"I had somebody one time quote me a price to go from MGM Grand (Detroit) to Nemo's, which is not even a mile, and the guy wanted $20," said Vaughn Derderian, 37, who works downtown and lives in Madison Heights. "My buddy and I said 'That's ridiculous, we'd rather walk.' And so he pulled over right at the corner of Michigan and Third and we got out and walked."

Cab drivers say the current rates, last set in 2001, are too low to make a decent living without charging illegal, off-the-meter flat rates. "Every time we're hitting that meter, we're cheating ourselves," said Detroit cab driver William Harold Davis, 60.

Drivers are also angry over the city's current policy which allows Uber and Lyft to do business in Detroit without paying any registration fees or requiring their drivers to buy the same pricey commercial-grade auto insurance that traditional taxi drivers do.

Detroit also permits Uber and Lyft drivers to charge fare rates based on fluctuating demand, which Uber calls 'surge pricing.' But some consumers and city officials say this practice amounts to unregulated price gouging.

Uber and Lyft disclose surge pricing rates, but the size of the final bill can still startle passengers. - more....

Smartphones vs. Taxi Drivers

Reason Magazine - (Internet)

Brian Doherty from the November 2014 issue

Korengold owns a coveted city-issued medallion; it's the only way to legally drive a metered taxi around Baghdad by the Bay. If you don't have your own, you need to work for someone who does. This license to cab is currently available at the jaw-dropping price of $250,000. For years, that barrier to entry produced enough scarcity to make Korengold and his grizzled brethren a solid middle-class living.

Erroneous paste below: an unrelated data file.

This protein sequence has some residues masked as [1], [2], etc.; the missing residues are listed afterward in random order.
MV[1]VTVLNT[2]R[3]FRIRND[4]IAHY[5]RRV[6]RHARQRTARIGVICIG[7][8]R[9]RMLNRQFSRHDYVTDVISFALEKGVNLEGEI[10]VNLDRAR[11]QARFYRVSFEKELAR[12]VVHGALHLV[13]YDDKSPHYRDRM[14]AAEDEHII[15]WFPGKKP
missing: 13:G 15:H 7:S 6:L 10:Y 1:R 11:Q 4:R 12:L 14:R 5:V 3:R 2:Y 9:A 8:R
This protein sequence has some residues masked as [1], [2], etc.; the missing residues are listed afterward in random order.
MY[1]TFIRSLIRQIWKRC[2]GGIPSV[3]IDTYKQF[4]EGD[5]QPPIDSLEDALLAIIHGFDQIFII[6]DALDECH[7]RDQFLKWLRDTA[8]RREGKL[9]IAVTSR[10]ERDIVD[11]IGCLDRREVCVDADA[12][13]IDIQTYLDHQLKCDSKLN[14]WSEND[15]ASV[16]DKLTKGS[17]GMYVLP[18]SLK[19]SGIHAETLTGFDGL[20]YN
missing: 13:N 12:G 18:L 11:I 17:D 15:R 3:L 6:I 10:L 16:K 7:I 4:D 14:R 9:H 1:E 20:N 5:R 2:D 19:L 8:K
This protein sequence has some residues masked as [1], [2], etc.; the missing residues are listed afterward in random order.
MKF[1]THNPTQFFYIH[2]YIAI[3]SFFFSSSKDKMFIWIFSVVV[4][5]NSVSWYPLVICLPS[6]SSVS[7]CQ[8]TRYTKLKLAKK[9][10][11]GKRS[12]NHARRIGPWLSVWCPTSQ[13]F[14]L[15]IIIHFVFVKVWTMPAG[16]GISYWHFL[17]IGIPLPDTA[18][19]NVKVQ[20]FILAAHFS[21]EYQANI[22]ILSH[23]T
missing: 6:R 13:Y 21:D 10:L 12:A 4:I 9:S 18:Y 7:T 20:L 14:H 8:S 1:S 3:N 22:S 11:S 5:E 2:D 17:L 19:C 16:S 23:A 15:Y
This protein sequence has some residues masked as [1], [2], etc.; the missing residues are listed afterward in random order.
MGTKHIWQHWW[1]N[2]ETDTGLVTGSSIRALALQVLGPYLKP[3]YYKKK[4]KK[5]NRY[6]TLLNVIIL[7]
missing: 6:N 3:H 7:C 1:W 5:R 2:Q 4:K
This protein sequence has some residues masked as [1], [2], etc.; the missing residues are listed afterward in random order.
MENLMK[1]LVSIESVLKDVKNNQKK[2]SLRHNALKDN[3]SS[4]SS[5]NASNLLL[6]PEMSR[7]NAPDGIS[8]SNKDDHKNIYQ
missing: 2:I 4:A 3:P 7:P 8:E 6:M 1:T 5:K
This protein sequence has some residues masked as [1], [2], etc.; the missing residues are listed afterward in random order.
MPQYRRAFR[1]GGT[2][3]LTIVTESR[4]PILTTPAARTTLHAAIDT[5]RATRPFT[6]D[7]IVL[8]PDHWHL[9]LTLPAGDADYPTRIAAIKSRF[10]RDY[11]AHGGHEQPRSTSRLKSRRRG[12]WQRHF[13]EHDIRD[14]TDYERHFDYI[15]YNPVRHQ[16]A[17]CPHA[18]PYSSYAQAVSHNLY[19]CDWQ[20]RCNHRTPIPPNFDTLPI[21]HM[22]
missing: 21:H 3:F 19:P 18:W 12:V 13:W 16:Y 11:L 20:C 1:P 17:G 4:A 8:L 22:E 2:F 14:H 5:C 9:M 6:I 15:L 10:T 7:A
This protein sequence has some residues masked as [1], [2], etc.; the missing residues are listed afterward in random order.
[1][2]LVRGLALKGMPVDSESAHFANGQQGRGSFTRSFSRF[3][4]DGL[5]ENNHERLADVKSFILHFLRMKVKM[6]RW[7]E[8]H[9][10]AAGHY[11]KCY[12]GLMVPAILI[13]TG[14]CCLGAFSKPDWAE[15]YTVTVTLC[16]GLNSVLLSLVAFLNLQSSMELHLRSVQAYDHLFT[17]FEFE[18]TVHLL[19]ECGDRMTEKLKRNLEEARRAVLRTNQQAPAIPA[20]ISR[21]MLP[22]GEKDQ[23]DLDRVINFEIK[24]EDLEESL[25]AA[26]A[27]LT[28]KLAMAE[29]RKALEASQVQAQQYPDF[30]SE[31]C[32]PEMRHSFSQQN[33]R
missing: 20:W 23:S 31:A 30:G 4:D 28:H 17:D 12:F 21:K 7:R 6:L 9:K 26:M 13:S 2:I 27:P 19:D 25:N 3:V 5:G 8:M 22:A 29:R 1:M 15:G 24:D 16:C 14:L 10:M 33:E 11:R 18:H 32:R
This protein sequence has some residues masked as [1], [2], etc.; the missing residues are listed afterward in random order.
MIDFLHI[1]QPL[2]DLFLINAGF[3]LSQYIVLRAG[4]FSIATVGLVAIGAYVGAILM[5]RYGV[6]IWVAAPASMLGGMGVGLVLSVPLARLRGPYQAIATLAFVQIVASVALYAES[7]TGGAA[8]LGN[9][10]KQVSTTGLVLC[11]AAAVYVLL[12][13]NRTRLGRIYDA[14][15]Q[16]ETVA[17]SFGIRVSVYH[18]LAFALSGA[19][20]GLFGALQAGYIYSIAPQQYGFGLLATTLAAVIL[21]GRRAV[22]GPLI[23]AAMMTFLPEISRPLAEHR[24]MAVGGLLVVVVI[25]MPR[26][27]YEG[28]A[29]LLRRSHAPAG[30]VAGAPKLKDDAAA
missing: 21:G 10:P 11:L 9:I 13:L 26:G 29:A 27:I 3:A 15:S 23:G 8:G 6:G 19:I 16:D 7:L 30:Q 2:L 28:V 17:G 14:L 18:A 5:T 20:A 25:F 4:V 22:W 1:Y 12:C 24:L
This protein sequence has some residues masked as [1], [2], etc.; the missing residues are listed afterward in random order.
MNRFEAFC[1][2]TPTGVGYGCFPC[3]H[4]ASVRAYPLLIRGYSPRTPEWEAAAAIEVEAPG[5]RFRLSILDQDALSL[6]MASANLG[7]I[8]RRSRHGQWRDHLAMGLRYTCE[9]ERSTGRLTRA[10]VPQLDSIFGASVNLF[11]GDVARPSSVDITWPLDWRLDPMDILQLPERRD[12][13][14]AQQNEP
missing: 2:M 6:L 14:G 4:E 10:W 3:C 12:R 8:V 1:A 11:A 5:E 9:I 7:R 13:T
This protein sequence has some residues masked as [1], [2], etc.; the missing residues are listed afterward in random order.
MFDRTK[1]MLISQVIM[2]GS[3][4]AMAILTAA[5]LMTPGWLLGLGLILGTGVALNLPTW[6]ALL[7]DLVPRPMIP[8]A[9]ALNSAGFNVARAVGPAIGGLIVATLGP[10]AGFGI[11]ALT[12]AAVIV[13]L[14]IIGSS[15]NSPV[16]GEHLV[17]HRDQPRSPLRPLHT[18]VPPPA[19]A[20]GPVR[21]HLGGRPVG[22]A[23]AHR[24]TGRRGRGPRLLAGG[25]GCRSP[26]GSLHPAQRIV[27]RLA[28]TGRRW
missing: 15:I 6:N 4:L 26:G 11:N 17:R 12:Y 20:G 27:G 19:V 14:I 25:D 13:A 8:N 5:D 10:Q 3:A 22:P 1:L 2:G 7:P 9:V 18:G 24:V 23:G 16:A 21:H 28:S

But over the past year or so, revenues have plunged a Lombard Street-like 50 percent, Korengold and other local drivers tell me. Press reports suggest the cabbies are exaggerating, but only a bit. What happened?

New, unmedallioned drivers dominate the streets of San Francisco, Korengold complains, "competing with us for the same customers, providing the same service but allowed to play under different rules-or no rules. They undercut us because they have hundreds of millions in venture capital behind them."

In other words: It's all Danetta's fault.

Danetta (who wished only to use her first name, in order to speak more freely without offending potential customers), is a 32-year-old bookkeeper who for the last year and a half has been driving passengers around the Bay Area and later San Diego for both UberX and Sidecar, two entrants in the hot new business model of e-hailing, or providing rides via smartphone. (See page 23 for how these companies work.) Danetta also drove a while last year for a third market leader, Lyft, a self-consciously wacky brand whose drivers frequently strap whimsical giant pink moustaches to the front of their cars. "We had candy and we had water and every ride we treated like our friends," she says.

It's pretty easy to meet the basic requirements for being an e-hail driver: You must have a post-2004 model car for UberX (post-2000 for Lyft) and be able to pass a background check on both your driving and criminal records. And the pay is good-Danetta takes home 80 percent of her Sidecar fares, and when I interviewed her in March she was getting 95 percent from UberX, though the latter goes through periods of being extra generous to lure more drivers. And the work is pleasant: After more than 4,000 rides, she remembers only five even slightly negative experiences.

Medallioned taxi drivers in the Bay Area don't have it so easy. As Korengold explains, "The cost of getting a driver's permit in San Francisco is around $350, which includes a fingerprinted background check, taxi school, taxi permit, and DMV printout. To get a taxi medallion you must be next in line on the waiting list and have put in the driving requirement of 800 hours a year during at least four out of the last five years." And that's before you hand over your quarter-million dollars to the city.